I mention this for two reasons.
- First, the WM dance belt is not only performing admirably, but is doing so under less-than-ideal circumstances.
- Second, when sizing your own dance belt (and every other thing), it’s worth considering things like the measurement of your hip right around your gluteus medius, which tends to be extremely well-developed in male dancers, especially male ballet dancers (thanks, grand battement!).
So the fit, I think, skews very close to true, with a small caveat for those of us who are pretty freaking lean and yet possessed of ridiculous butt muscles.
It’s probably worth noting that the rise is a bit lower than the BW’s rise. That works just fine for me because of the way I’m put together, but if you have a really long torso (or if you’re just plain tall), the BW belts might be a better fit. For me, though — a smallish person with a moderate torso — the rise is about perfect.
As for the pouch: it’s probably adequate for all but the most ridonculous of pr0n stars.
Holy cats, Batman, this thing FREAKING WORKS.
For a long time, I seriously thought my Capezios were fine. Sure, occasional adjustments were required (note: this may well be a sizing issue; I am more than 4″ smaller waist-wise than I was when I started dancing again) — but, on the whole, I felt like things were, you know, staying put well enough.
Then I got my BW M006, which was revelatory. When it was sitting where it wanted to, NOTHING MOVED. Nothing could move. Which is, in fact, the whole idea: “set it and forget it.”
The only problem was that the M006’s rise meant that it sat at a spot that wasn’t (at the time) terribly comfortable, so I kept adjusting it downward, which compromised its effectiveness. Curiously, losing another inch or so off my waist seems to have made the height of the rise matter a whole heck of a lot less, so go figure.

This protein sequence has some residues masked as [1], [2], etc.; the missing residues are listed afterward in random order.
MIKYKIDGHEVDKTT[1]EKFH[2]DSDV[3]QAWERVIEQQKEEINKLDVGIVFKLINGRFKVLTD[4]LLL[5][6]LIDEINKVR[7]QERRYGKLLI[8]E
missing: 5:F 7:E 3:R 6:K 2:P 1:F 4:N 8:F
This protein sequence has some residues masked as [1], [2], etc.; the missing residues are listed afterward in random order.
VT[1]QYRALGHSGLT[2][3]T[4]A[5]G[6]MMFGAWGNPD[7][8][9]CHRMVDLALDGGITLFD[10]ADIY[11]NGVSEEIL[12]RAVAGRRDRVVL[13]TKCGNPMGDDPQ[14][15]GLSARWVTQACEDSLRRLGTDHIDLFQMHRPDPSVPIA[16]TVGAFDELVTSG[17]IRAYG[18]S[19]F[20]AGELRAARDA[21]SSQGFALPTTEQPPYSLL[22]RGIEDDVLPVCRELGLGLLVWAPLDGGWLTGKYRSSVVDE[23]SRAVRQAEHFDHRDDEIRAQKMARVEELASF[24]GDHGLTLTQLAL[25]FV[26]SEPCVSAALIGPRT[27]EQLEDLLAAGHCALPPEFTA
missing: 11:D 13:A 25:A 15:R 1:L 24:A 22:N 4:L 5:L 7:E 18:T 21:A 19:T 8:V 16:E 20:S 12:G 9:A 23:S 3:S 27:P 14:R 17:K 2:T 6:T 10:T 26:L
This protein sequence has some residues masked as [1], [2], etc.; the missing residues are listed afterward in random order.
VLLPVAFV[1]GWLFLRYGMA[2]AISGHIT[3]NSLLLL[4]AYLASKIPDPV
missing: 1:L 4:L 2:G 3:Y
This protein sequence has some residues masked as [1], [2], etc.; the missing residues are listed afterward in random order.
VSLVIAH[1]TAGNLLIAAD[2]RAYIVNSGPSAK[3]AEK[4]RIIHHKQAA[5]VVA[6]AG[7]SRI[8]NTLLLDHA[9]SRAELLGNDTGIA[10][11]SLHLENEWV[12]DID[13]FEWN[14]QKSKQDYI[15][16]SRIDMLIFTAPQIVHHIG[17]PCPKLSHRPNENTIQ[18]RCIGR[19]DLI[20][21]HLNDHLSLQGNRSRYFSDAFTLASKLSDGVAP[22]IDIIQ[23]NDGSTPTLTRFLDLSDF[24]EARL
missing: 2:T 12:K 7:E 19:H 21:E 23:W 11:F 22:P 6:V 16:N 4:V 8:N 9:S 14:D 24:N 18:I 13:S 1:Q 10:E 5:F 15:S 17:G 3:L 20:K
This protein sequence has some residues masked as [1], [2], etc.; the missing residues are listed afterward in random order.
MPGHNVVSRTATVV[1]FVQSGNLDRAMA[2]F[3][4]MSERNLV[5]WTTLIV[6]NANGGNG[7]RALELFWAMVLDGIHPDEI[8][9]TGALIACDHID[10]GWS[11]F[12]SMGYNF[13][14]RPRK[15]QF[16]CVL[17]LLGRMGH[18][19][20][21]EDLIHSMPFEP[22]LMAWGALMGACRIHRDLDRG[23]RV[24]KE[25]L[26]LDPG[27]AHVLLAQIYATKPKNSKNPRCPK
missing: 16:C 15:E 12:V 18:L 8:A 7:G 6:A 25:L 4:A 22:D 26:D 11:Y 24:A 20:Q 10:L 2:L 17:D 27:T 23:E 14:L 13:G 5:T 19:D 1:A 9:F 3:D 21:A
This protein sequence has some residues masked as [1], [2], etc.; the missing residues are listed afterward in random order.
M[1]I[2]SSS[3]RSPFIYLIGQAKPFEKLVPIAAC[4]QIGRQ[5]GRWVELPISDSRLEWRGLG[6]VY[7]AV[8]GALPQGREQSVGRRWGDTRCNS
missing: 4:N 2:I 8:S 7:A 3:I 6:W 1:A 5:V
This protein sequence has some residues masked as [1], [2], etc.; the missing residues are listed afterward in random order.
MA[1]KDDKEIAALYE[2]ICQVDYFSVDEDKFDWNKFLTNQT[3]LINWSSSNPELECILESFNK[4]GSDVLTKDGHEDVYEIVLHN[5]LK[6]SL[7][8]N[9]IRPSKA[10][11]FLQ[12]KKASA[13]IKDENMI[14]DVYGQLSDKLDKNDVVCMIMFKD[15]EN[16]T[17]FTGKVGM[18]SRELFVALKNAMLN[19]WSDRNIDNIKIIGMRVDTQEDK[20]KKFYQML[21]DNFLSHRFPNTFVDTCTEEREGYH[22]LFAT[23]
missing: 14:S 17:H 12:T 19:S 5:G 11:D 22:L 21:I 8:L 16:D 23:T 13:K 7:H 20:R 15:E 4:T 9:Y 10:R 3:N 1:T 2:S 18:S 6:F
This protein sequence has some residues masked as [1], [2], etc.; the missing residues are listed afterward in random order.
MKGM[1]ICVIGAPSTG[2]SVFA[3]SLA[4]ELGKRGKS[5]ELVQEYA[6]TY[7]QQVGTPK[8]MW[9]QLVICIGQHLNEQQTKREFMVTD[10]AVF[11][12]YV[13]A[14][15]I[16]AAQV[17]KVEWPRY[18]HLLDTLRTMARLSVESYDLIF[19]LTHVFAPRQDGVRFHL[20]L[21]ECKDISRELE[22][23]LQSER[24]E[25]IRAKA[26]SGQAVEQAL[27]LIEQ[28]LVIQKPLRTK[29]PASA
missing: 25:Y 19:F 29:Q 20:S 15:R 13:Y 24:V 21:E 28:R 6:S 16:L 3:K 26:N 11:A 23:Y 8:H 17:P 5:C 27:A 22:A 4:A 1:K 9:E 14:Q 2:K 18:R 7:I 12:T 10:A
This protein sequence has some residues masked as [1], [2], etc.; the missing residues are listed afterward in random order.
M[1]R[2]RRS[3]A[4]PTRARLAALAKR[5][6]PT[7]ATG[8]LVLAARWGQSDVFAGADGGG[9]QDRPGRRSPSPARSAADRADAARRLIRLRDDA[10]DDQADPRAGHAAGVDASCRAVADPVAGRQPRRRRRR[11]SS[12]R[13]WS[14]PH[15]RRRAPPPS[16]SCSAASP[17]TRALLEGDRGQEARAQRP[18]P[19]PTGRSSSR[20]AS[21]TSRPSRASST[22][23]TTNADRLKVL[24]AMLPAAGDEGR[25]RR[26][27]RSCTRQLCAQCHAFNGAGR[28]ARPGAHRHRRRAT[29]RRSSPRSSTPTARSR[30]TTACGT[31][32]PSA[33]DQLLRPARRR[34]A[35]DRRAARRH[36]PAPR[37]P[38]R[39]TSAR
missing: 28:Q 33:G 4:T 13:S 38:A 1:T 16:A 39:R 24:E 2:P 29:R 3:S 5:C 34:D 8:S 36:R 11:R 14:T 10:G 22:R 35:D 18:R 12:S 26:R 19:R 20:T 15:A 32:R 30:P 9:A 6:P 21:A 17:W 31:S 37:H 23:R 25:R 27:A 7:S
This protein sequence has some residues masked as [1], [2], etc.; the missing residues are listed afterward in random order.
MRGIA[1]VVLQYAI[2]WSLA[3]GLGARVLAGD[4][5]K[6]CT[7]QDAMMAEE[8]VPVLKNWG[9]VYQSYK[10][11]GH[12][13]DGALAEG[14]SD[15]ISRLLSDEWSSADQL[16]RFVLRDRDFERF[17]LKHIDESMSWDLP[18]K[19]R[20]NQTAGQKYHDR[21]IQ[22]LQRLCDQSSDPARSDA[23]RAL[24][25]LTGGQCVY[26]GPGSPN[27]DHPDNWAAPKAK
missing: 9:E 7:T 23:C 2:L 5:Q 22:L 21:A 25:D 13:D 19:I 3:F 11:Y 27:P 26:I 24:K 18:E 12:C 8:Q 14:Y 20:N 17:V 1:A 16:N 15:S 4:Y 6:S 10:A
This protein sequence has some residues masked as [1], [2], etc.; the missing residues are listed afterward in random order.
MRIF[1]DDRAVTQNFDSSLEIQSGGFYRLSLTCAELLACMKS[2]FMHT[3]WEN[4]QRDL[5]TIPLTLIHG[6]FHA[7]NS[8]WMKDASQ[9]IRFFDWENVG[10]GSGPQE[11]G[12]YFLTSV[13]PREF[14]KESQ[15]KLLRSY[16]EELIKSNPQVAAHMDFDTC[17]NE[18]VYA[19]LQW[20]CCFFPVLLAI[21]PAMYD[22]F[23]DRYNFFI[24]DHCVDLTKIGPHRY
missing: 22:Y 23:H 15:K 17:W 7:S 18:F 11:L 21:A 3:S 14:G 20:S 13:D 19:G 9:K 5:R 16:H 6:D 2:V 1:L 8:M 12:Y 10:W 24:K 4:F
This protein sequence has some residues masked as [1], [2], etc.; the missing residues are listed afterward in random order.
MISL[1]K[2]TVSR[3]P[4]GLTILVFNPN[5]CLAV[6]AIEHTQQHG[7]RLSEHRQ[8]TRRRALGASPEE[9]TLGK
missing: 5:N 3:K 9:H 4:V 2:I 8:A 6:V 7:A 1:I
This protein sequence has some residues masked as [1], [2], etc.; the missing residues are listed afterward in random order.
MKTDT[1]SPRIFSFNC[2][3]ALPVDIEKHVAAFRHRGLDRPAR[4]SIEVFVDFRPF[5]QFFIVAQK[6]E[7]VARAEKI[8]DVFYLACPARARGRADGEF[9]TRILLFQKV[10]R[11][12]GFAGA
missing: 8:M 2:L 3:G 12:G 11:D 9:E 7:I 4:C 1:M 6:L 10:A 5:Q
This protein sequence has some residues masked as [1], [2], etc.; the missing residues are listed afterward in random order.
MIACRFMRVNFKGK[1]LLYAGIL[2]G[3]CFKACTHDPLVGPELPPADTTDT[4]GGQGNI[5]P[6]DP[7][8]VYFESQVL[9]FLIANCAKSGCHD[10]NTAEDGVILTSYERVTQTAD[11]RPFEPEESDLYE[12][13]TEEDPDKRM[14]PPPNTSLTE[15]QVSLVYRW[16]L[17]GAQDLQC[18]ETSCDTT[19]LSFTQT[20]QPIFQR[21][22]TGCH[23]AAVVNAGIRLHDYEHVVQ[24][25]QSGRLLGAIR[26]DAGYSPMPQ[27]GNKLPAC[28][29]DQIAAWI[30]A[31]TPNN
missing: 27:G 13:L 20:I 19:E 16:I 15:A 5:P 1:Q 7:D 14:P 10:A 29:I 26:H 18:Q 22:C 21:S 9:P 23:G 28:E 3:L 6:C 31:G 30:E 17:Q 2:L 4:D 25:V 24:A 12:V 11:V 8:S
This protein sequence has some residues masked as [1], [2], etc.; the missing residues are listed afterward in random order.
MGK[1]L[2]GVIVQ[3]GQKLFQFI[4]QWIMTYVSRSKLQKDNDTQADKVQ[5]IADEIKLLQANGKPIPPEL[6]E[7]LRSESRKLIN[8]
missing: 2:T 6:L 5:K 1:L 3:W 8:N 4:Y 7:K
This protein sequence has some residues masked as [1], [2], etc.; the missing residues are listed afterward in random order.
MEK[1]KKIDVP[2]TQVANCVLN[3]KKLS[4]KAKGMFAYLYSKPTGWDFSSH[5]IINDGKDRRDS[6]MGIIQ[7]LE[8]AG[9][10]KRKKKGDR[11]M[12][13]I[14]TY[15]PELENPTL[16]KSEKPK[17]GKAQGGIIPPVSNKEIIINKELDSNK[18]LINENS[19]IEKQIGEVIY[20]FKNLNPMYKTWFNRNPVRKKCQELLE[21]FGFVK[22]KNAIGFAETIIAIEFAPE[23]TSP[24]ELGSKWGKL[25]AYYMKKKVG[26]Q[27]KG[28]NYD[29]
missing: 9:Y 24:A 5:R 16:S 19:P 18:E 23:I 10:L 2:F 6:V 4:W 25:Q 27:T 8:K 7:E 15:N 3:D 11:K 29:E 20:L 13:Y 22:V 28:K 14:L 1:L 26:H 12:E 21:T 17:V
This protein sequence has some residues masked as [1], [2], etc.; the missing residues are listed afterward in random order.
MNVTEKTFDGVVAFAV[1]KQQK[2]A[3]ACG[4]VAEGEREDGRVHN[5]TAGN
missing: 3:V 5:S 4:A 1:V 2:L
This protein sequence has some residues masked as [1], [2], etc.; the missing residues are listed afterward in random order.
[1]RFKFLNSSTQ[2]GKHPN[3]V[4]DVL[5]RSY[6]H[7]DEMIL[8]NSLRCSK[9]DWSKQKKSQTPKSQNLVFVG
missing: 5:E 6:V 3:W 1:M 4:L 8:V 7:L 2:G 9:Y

Enter the WM dance belt: the rise is perfect, and the fit is secure — so secure that “set it and forget it” works just as well in lyra class (IMO, the ultimate test of a dance belt) as it does in ballet (okay, so all those freaking échappés are a close second … no pun intended, but I’ll take credit if it’s on offer).
So, basically, if there’s any wiggle room, the lyra will find it and will adjust your junk for you and your better half will sit there laughing maniacally and saying, “You’re not supposed to use that to hang on to the hoop!”
Or, you know, you’ll just pinch your junk or something, which is at least as unpleasant.
Oh, and then you’ll have to (ONCE AGAIN) adjust yourself in front of 40 girls, even if there are only like 16 people in the studio at that moment and three of them are guys.
WM’s dance belt puts an end to that particular scenario (as long as you remember to sort of shimmy around the family jewels, as one does in such situations — there’s a reason that there are fewer guys than girls in lyra).
Meanwhile, in ballet class, WM’s dance belt eliminates all need for mid-class adjustments. There’s no jeté-ing out the studio door at the end of a grand allegro phrase; no OMFG moments in the middle of warm-up jumps.
Obviously, I can’t speak to durability yet, but at around $25 US, WearMoi’s dance belt doesn’t have to last until you retire to be worth the cost of admission.
- Fits true to size, with a low rise and moderate pouch width.
- Construction and materials are excellent. Plush elastic is freaking amazing. Dries faster than BW M006/M007, but the pouch and thong aren’t quite as nice.
- Comfort is excellent. M007 may have a slight advantage due to its sleek, smooth fabric and pouch, but the WM belt is still exceptionally nice.
- Functionality is stellar. Set it and forget it, indeed.
8/10: Very Highly Recommended. (Compare 5/10 for Capezio N5930; ~8.5/10 for BW’s M006/M007)
By user:JD – Own work, CC BY-SA 3.0, https://commons.wikimedia.org/w/index.php?curid=6883513
Danseur Ignoble: I’m Feeling Much Better, Really?
Okay, so as always, this recovery process has been slower and more annoying, with more minor setbacks, than anticipated.
Someday, I’ll learn to take the Hoped-For Duration of Recovery and simply multiply it by three or four.
“I’ll be over this in a week or so” will then mean “I’ll be over this in, I dunno, three weeks or a month, give or take,” and I’ll be much less frustrated when, after a week, I’m not Good As New.